Amendments to the Labour Laws Amendment Act regarding parental leave

by | Dec 10, 2019 | Employment law, Publications | 0 comments

Labour law

The sections of the Labour Law Amendment Act 10 of 2018 (hereinafter referred to as “the Act”) dealing with parental, adoption, and commissioning of parental leave and related benefits came into effect on 1 November 2019. In terms of Section 26A of the Act, new fathers, adoptive parents and couples who are parents through surrogacy motherhood agreements are now entitled to leave days and parental benefits which they were not previously entitled to. Herein, we will discuss the new Amendments as they pertain to paternity leave, adoption leave and surrogacy leave.

Parental leave

The Act entitles new fathers to ten consecutive days of unpaid paternity leave commencing on the day the employee’s child is born. This means that fathers can finally take leave to bond with their children.

Adoption leave

The Act also entitles employees who are adoptive parents of a child who is two years old or younger to either ten consecutive weeks or ten consecutive days leave per parent. The leave will commence on the date that a competent court grants the adoption order. Accordingly, if an adoption order is made in respect of two adoptive parents, one of the adoptive parents may apply for adoption leave of ten consecutive weeks and the other adoptive parent may apply for the ten consecutive days parental leave.

Surrogacy leave

Furthermore, the Act entitles employees who are parents to a child born as a result of a surrogate motherhood agreement to either ten consecutive weeks or ten consecutive days per parent. The commencement of the aforesaid leave will be the date a child is born as a result of the surrogate motherhood agreement. If a surrogate motherhood agreement has two commissioning parents, one of the commissioning parents may apply for ten consecutive weeks leave and the other commissioning parent may apply for ten consecutive days.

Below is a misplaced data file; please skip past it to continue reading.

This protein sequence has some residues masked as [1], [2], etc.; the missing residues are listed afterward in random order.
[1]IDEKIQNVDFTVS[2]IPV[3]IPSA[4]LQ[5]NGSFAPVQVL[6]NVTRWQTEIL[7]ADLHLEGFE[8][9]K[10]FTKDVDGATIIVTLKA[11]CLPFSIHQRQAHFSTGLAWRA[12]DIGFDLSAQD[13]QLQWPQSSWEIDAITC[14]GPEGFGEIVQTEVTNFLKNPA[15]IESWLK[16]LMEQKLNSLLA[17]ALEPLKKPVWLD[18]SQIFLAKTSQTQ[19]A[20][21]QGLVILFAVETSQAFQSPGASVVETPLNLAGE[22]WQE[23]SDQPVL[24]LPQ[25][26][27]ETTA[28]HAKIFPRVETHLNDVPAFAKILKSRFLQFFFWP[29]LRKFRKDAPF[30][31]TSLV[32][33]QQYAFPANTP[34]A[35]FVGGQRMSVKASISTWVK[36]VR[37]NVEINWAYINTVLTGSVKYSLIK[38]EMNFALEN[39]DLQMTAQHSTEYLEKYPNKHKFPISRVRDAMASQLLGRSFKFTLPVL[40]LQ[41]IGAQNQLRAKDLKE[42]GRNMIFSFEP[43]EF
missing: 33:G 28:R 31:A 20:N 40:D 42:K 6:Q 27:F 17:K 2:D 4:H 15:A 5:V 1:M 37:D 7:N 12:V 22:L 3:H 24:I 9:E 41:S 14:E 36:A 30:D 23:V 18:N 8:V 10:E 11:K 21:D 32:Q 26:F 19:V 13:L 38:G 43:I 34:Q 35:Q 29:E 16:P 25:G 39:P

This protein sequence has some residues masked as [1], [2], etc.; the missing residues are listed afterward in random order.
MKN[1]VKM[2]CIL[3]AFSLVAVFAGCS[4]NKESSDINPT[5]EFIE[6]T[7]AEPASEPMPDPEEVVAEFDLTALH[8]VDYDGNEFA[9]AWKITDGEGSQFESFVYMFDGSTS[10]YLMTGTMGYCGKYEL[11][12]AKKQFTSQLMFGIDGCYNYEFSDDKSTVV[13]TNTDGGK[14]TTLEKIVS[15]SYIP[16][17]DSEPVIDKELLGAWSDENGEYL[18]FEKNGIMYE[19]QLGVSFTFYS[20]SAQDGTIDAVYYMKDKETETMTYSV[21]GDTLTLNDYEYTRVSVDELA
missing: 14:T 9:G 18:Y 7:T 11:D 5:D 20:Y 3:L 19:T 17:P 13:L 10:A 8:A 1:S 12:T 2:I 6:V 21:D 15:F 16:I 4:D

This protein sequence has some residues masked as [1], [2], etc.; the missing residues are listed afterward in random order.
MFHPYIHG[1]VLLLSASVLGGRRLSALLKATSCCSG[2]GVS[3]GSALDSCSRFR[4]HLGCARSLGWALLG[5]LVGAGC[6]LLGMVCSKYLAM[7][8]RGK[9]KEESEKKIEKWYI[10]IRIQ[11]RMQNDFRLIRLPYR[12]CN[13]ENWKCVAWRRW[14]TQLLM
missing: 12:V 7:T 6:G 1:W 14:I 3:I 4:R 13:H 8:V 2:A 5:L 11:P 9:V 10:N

However, the employee is not entitled to the aforesaid benefits unless he or she was in the employment “for at least thirteen weeks before the date of application for parental benefit.”

Conclusion

These amendments reaffirm South Africa’s commitment to advancing its progressive labour laws in line with African countries like Ghana, Kenya and Cameroon. Employers are advised to consistently inform workers of the introduction of the amendments, to amend their leave policies and contracts of employment in order for employees to exercise these benefits.

For any Labour Law Related matters, contact SchoemanLaw Inc.

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